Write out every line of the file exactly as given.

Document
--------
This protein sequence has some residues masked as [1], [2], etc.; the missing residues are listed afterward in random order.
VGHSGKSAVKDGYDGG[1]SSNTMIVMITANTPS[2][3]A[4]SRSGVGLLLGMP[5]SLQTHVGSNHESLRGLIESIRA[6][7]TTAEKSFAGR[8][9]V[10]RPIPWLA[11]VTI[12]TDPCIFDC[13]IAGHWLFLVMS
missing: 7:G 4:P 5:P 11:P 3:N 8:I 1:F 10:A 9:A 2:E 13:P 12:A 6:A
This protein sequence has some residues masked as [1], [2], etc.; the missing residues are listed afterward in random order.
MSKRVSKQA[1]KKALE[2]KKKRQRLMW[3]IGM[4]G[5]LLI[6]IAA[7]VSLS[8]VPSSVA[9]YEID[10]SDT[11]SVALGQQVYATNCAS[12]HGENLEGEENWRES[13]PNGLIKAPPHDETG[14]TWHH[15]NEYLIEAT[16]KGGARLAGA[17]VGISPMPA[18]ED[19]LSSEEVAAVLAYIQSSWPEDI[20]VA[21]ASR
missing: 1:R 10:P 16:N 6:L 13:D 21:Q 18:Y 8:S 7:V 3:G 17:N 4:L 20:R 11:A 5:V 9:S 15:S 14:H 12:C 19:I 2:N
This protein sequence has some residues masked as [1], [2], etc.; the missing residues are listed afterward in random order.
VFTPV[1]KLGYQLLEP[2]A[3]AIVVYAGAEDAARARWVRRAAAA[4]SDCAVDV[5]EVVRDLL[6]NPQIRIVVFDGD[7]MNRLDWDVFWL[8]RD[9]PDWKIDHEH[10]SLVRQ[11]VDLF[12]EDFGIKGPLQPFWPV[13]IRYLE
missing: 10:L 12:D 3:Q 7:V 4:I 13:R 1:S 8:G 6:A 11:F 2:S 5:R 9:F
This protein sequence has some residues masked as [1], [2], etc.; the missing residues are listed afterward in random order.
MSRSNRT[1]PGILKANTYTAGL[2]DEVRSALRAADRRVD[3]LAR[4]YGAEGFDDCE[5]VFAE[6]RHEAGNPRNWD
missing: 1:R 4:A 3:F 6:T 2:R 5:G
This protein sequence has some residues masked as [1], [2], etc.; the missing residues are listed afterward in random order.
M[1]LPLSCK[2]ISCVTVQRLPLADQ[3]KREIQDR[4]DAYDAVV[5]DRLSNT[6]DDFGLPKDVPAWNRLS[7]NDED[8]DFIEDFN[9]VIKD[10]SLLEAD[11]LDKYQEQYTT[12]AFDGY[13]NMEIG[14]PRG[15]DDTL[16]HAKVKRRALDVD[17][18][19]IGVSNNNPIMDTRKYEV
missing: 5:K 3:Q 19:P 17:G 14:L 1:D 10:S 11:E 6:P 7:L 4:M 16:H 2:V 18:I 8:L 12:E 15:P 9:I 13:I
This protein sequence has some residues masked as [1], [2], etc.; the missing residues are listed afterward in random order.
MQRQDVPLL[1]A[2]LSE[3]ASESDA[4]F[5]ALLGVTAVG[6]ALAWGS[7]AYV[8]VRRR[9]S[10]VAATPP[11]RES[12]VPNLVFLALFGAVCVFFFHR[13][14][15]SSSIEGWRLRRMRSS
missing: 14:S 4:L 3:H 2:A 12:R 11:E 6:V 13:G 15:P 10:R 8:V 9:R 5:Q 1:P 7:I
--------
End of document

This protein sequence has some residues masked as [1], [2], etc.; the missing residues are listed afterward in random order.
VGHSGKSAVKDGYDGG[1]SSNTMIVMITANTPS[2][3]A[4]SRSGVGLLLGMP[5]SLQTHVGSNHESLRGLIESIRA[6][7]TTAEKSFAGR[8][9]V[10]RPIPWLA[11]VTI[12]TDPCIFDC[13]IAGHWLFLVMS
missing: 7:G 4:P 5:P 11:P 3:N 8:I 1:F 10:A 9:A 2:E 13:P 12:A 6:A
This protein sequence has some residues masked as [1], [2], etc.; the missing residues are listed afterward in random order.
MSKRVSKQA[1]KKALE[2]KKKRQRLMW[3]IGM[4]G[5]LLI[6]IAA[7]VSLS[8]VPSSVA[9]YEID[10]SDT[11]SVALGQQVYATNCAS[12]HGENLEGEENWRES[13]PNGLIKAPPHDETG[14]TWHH[15]NEYLIEAT[16]KGGARLAGA[17]VGISPMPA[18]ED[19]LSSEEVAAVLAYIQSSWPEDI[20]VA[21]ASR
missing: 1:R 10:P 16:N 6:L 13:D 21:Q 18:Y 8:S 7:V 3:G 17:N 4:L 20:R 11:A 5:V 9:S 15:S 14:H 12:C 19:I 2:N
This protein sequence has some residues masked as [1], [2], etc.; the missing residues are listed afterward in random order.
VFTPV[1]KLGYQLLEP[2]A[3]AIVVYAGAEDAARARWVRRAAAA[4]SDCAVDV[5]EVVRDLL[6]NPQIRIVVFDGD[7]MNRLDWDVFWL[8]RD[9]PDWKIDHEH[10]SLVRQ[11]VDLF[12]EDFGIKGPLQPFWPV[13]IRYLE
missing: 10:L 12:D 3:Q 7:V 4:I 13:R 1:S 8:G 6:A 11:F 2:S 5:R 9:F
This protein sequence has some residues masked as [1], [2], etc.; the missing residues are listed afterward in random order.
MSRSNRT[1]PGILKANTYTAGL[2]DEVRSALRAADRRVD[3]LAR[4]YGAEGFDDCE[5]VFAE[6]RHEAGNPRNWD
missing: 1:R 4:A 3:F 6:T 2:R 5:G
This protein sequence has some residues masked as [1], [2], etc.; the missing residues are listed afterward in random order.
M[1]LPLSCK[2]ISCVTVQRLPLADQ[3]KREIQDR[4]DAYDAVV[5]DRLSNT[6]DDFGLPKDVPAWNRLS[7]NDED[8]DFIEDFN[9]VIKD[10]SLLEAD[11]LDKYQEQYTT[12]AFDGY[13]NMEIG[14]PRG[15]DDTL[16]HAKVKRRALDVD[17][18][19]IGVSNNNPIMDTRKYEV
missing: 5:K 3:Q 19:P 17:G 14:L 1:D 10:S 11:E 6:P 7:L 4:M 16:H 2:V 18:I 8:L 12:E 15:P 9:I 13:I
This protein sequence has some residues masked as [1], [2], etc.; the missing residues are listed afterward in random order.
MQRQDVPLL[1]A[2]LSE[3]ASESDA[4]F[5]ALLGVTAVG[6]ALAWGS[7]AYV[8]VRRR[9]S[10]VAATPP[11]RES[12]VPNLVFLALFGAVCVFFFHR[13][14][15]SSSIEGWRLRRMRSS
missing: 14:S 4:L 3:H 2:A 12:R 11:E 6:V 13:G 15:P 10:R 8:V 9:R 5:Q 1:P 7:I